Stock buyback activity picks up but still far off 2007 high
Like others who were afraid to buy stocks when prices were low early last year, American companies are ramping up stock buybacks just as share prices zoom.
Share repurchases by Standard & Poor's 500 companies totaled $47.8 billion in the fourth quarter, up 37% from the third quarter. It was the third straight quarterly increase but still far off the peak levels of two years earlier, according to S&P.
For all of last year, companies repurchased $138 billion in stock, down from $340 billion in 2008 and the record $589 billion in 2007.
To put that in perspective, the S&P index’s market value fell 35% from 2007 to 2009, while the companies’ collective earnings were down 24%, according to S&P. But buyback activity skidded 77%.
Over the last decade, buybacks have been a key component of bull markets. Fewer shares outstanding translate to higher per-share profits, which tends to push up stock prices.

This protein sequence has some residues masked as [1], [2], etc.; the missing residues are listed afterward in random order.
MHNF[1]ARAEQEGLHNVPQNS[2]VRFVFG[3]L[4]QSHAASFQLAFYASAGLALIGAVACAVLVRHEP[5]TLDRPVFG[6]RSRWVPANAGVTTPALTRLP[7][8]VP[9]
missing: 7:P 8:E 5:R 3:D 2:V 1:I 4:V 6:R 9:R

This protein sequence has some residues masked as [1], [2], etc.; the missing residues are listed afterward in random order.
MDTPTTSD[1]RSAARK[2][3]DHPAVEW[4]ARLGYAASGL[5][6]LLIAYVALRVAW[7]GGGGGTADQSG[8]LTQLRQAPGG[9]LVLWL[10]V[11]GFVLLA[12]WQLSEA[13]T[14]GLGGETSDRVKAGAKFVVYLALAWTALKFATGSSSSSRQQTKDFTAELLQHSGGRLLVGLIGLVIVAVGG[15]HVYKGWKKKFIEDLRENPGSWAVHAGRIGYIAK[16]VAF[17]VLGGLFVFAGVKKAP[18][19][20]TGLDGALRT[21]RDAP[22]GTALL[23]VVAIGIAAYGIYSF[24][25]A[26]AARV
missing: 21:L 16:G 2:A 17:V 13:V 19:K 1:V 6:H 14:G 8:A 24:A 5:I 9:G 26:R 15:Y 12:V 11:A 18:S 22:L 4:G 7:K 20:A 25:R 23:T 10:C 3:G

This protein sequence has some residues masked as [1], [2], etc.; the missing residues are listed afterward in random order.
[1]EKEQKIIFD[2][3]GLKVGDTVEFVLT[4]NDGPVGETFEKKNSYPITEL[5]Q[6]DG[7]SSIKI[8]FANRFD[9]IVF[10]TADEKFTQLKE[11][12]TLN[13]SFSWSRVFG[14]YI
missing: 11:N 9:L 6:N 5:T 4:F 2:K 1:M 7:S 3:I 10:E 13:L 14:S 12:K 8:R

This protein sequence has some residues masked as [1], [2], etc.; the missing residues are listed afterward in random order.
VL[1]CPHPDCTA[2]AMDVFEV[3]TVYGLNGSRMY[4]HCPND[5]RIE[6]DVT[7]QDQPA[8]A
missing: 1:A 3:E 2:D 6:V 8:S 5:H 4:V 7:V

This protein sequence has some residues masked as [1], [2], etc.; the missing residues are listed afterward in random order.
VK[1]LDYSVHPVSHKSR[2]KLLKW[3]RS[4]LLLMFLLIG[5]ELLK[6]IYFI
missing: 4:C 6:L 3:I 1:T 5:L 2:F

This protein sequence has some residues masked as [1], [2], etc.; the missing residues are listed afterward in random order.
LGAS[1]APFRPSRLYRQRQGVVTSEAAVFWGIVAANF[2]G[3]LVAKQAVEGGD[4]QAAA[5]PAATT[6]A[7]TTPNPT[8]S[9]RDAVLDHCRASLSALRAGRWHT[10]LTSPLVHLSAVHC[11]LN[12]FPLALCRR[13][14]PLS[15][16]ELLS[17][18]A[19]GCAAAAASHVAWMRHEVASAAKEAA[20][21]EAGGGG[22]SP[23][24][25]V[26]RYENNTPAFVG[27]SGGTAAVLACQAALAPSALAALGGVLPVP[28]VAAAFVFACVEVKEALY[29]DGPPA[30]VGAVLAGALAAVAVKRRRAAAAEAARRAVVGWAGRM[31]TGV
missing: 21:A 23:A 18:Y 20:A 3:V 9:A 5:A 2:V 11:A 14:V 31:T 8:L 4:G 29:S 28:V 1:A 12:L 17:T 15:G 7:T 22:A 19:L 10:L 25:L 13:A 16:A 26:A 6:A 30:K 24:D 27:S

But it remains to be seen how big a driver share repurchases will be in the near future.
Companies haven’t shown anywhere near the same vigor for buybacks as in past years, according to S&P. Indeed, much of the recent buying has come from companies repurchasing shares to offset stock options being exercised by employees after the market’s recent advance.
Companies do, however, have plenty of cash that could be used to repurchase shares. And more than 50 companies had "notable" reductions in overall share count in the fourth quarter, S&P said.
That could be a step toward more companies getting in on the action.
-- Walter Hamilton